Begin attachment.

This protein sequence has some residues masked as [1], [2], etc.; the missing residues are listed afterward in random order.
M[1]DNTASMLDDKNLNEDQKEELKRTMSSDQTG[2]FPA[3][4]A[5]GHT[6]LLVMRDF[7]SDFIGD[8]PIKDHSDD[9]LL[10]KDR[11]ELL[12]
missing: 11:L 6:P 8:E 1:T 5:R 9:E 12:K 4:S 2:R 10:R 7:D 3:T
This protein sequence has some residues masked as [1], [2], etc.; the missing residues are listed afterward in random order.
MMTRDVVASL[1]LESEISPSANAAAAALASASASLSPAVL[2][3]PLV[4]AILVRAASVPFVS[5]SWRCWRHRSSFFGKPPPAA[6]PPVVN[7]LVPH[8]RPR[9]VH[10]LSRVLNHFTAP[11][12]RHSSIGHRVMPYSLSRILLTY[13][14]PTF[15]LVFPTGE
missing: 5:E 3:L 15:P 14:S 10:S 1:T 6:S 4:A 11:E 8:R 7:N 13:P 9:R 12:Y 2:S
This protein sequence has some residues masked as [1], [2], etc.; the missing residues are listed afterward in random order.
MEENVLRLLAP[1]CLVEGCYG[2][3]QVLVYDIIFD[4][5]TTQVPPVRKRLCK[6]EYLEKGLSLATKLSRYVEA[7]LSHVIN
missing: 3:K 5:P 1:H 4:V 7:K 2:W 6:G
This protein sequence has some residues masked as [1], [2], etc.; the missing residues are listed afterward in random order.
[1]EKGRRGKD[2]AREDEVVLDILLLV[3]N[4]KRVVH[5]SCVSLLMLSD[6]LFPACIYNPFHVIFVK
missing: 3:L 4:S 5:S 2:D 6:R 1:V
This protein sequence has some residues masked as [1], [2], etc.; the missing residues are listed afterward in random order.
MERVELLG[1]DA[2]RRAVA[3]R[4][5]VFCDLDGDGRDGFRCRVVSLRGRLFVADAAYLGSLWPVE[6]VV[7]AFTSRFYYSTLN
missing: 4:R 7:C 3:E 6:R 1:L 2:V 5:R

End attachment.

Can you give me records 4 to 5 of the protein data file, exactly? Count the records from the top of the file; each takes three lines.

This protein sequence has some residues masked as [1], [2], etc.; the missing residues are listed afterward in random order.
[1]EKGRRGKD[2]AREDEVVLDILLLV[3]N[4]KRVVH[5]SCVSLLMLSD[6]LFPACIYNPFHVIFVK
missing: 3:L 4:S 5:S 2:D 6:R 1:V
This protein sequence has some residues masked as [1], [2], etc.; the missing residues are listed afterward in random order.
MERVELLG[1]DA[2]RRAVA[3]R[4][5]VFCDLDGDGRDGFRCRVVSLRGRLFVADAAYLGSLWPVE[6]VV[7]AFTSRFYYSTLN
missing: 4:R 7:C 3:E 6:R 1:L 2:V 5:R